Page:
This book was absolutely phenomenal. One of the things I’m most amazed at was how well this book was written. I haven’t read a verse novel in a little while, and never one by Sarah Crossan. I was a touch sceptical, but I really didn’t need to be. Honestly, this book made me really feel for the characters, even with it written in verse. Sometimes it’s a little hard to connect with characters when a book is written in verse because it might not give you enough information or backstory or emotion, but this book definitely did. One was so well-written that a lot of the time it didn’t feel like it was written in verse, except for it’s beautiful rhythm. Surprisingly, this is the first book I’ve read by Sarah Crossan. I’ve been meaning to read Apple and Rain for quite some time, but I haven’t gotten around to it yet. I’m definitely going to have to read more books by Sarah Crossan soon!

So let’s talk about conjoined twins. I feel like before reading this book, I didn’t know anything about conjoined twins, let alone what life would be like for them. There was definitely a lot of research that went into this book to do with not only the physical and mental implications, but also of the emotional and psychological aspect. When I was reading this book, I not only learnt things, I also considered things that I’d never thought about before. I felt truly grateful to be able to experience life with Grace and Tippi. This book covered so many things: the life of conjoined twins, their family’s struggle, the difficulty of fitting in and how hard it is to realise they would never be able to have a real relationship or get married. None of these things had even crossed my mind before I read this book – what it must be like to be two people, not just one – and I definitely think everyone should read this book. It’s not only enjoyable, it’s also very insightful.

Another thing I loved about this book was that Grace and Tippi being conjoined twins wasn’t their defining characteristic. They were complex and flawed and just real. I loved how their personalities weren’t overlooked because what people would see when they look at them and they were honestly so lovely to get to know. Grace is ‘the quiet one’ and Tippi is a bit stubborn, and so naturally they clash a little. It was interesting to see how they managed to live with each other all the time and love each other so much. I can hardly stand people I’m around even for a few hours at a time, so I can’t imagine what life for Tippi and Grace would be like. But I guess that comes back to the core theme of this book – love.

So love. We’ve all felt it. For our family, friends and significant others. For hobbies and foods and TV shows. But there’s nothing quite the same as the love a person has for someone that is literally a part of them, who has always been there for them, and who you could physically depend on. The type of love between Grace and Tippi was unlike anything I’ve ever read about before. I loved reading about their life together and how much they cared about one another. It would definitely be hard to be them at times, but they always got each other through the tough situations and leaned on each other when they needed support. It was a beautiful thing to witness.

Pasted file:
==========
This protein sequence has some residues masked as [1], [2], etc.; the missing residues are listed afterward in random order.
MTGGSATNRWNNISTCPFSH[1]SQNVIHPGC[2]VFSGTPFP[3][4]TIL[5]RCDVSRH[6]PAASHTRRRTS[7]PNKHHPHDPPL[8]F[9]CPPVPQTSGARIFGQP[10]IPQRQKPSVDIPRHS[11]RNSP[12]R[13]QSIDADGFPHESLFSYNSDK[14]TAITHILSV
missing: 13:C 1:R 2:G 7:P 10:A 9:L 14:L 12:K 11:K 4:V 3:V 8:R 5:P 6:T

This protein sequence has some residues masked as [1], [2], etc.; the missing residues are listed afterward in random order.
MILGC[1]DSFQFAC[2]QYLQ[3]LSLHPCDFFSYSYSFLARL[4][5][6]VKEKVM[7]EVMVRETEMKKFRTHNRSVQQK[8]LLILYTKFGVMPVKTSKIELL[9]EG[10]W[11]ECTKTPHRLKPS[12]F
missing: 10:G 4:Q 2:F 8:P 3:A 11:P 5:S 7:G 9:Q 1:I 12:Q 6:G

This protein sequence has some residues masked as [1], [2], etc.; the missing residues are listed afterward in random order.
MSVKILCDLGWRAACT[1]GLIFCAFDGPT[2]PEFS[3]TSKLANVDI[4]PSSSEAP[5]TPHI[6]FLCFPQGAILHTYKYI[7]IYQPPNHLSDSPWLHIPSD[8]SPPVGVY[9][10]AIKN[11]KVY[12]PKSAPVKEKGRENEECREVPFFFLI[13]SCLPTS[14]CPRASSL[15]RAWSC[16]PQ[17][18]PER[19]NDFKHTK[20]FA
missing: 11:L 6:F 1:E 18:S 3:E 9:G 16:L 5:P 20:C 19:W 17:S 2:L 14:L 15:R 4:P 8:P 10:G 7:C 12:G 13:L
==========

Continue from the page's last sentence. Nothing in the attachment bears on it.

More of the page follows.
All of the other character were really interesting to get to know as well. Yasmeen and Jon were so supportive and kind and they didn’t judge Grace and Tippi. I loved watching them all get to know one another and stick up for one another. Their friendship was beautiful to watch grow and it was interesting to see the complexities that came with it. I also enjoyed getting to be a part of Grace and Tippi’s family. Their home life is tough. I feel like I also got to know a lot about each family member and I cared about all of them. All of the characters in this novel were just so incredibly well-written and I’m so thankful for such an honest book. Sarah Crossan seems to not only understand conjoined twins, but also family dynamics and struggles and how to present life and love and heartbreak in a realistic way that makes us feel just as much as the characters do.

This book is definitely an emotional roller-coaster. I’m not ashamed to admit that I sobbed at the end. In a library full of people. Why do I always manage to cry when I’m reading a book around a lot of people? I’ve had these experiences on buses, in rooms full of people, at a dinner party, the list goes on. If you’ve had any experiences like this, please let me know! Maybe then I can feel better about being overly emotional in books. Anyway, back to One. I felt like this book was so beautifully written that it was inevitable I’d shed a tear. It was poetic and poignant and touching. It was both heartbreaking and heartwarming. This is One amazing book. Ha ha. See what I did there? I’m so clever with puns… *moment of regret*